If you’re wondering, Range Masking is also superior to Lightroom’s “Auto Mask” option within the brush device, which frequently mistakes sides and adds a lot of sound. Range Masking isn’t perfect in that regard, but it’s substantially better than Auto Face mask (especially if the Range Mask’s “Smoothness” value is set relatively high).
8. Make the Milky Way Pop by Editing Everything Else
At this time, you could start doing some brush or radial gradient adjustments on the Milky Way to improve contrast, increase the brightness, and generally make it pop. Or even, you could do the opposite: Darken and de-emphasize the sky surrounding the Milky Way core for a similar result.
I usually prefer this process because the Milky Way could get too bright otherwise. But you may also want to do a combination of the 2. Here’s how my radial gradient looks as I select the non-Milky Way parts of the sky:
I then decreased the lighting and made a few other edits to the surrounding sky, as well as the result is a Milky Method that pops much more:
9. Dodge and Burn the Small Details of the Milky Way
To bring out the structure of the dust clouds within our galaxy, I like to do some dodging and burning with little brush adjustments. Here’s how my mask looks for the burn (darkening) adjustment:
Then, by decreasing exposure, maximizing contrast, and increasing dehaze, I can emphasize the shape from the Milky Way:
Exactly the same can be done to areas which you want to brighten/dodge, although We didn’t need to do any within this photo.
I recommend using a very soft clean with a low flow so as not to overdo these edits. It’s easy to get an outcome that looks fake or even crunchy by overdoing points. Local adjustments almost always take advantage of a light touch.
10. Spot Cure Any Small Areas That Need It
I’m not normally a fan of spot-healing details that were before me when I took a photo, but if it’s not something you mind, this is the right time to do it. Spot healing can slow down Lightroom quite a bit, specifically if you need to do a lot of it on a particular photo. You can reduce frustration by saving this for late in the process.
In this case, let’s declare I want to get rid of those lamps in the foreground, as well as some hot pixels that Lightroom missed. Lightroom’s spot recovery isn’t nearly as good as Photoshop’s, but it’s perfectly fine for basic Milky Way photography needs:
11. Add Any Profiles That You Want
Lightroom’s user profile browser isn’t for everyone. I’ve seen it compared to searching Instagram filters, and not within a good way. But I confess to liking some of the users, especially since it’s easy to decrease their intensity because needed. I like doing this action near the end, after all other color and contrast changes are done. Here’s just how Lightroom’s profile browser appears:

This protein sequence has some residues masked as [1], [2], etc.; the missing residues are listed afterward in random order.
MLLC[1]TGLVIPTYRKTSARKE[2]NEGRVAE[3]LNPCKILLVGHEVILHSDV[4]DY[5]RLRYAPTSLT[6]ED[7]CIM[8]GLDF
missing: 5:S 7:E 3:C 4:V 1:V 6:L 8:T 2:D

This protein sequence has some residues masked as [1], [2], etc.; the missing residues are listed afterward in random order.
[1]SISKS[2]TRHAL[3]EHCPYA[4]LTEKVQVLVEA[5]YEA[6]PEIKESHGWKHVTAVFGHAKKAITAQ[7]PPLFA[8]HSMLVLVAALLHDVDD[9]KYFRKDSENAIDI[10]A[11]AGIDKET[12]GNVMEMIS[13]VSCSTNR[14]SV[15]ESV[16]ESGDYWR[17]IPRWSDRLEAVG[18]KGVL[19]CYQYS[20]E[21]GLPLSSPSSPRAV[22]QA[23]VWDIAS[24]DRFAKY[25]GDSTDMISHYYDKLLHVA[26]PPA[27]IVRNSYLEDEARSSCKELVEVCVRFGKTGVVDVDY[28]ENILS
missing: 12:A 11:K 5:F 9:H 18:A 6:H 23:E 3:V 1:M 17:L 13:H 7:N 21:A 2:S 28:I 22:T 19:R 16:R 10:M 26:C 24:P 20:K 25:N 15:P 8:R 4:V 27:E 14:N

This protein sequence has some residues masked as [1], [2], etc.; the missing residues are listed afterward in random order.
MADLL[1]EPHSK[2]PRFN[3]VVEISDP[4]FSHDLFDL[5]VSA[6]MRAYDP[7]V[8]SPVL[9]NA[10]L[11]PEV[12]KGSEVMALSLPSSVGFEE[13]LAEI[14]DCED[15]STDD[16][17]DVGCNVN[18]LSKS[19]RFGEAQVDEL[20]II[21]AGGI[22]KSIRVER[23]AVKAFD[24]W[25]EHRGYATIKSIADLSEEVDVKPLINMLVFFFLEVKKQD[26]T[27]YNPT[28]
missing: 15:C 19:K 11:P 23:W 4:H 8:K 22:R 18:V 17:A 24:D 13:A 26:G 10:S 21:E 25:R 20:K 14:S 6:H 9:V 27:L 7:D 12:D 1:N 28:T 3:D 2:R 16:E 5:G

For what it’s really worth, this is the reason why I told you to select “Adobe Standard” or “Adobe Standard V2” as one of the initial steps in your editing procedure. For whatever reason, all of Adobe’s unique profiles are based on Adobe Regular as a starting point. In other words, if you slide the “Amount” slider on any of the Artistic/Modern/Vintage single profiles down to zero, it looks almost identical to Adobe Standard/Adobe Standard V2.
In this case, I like the way the Modern 04 profile appears with the slider decreased to 35.
12. Check Your Edit Simply by Switching the Background to Dark
In Milky Way photography, it could be difficult to tell if you can find strange colors in some from the darkest areas of the photograph. Switching Lightroom’s background to black can make it easier to determine.
This photo has some dull shades along the edges that I didn’t notice before, so I additional a couple more radial gradients to the sides of the image for minor adjustments. The ultimate photo is shown below (click to see larger):
Plus here’s a before and after:
If you think it’s overdone, you can always decrease the sliders a bit. Or, if you think it is underdone, there’s still room to boost them. The final appearance is up to you.
Milky Way photography is at its best when you put your personality into your post-processing. Sometimes, I’ll return to a Milky Way photo years later and check out a more colorful, interpretive edit – or, just the opposite, trying to make things appearance more lifelike.
You can also go beyond Lightroom’s editing capabilities by using Photoshop or even other software to do specific things you have in mind. Post-processing is quite a flexible field, and also the steps in this article are intended to be a jumping-off point rather than a rigid structure you have to follow. But if you were trying to figure out an easy process to follow that keeps your image quality whenever possible, hopefully this gave you some good ideas.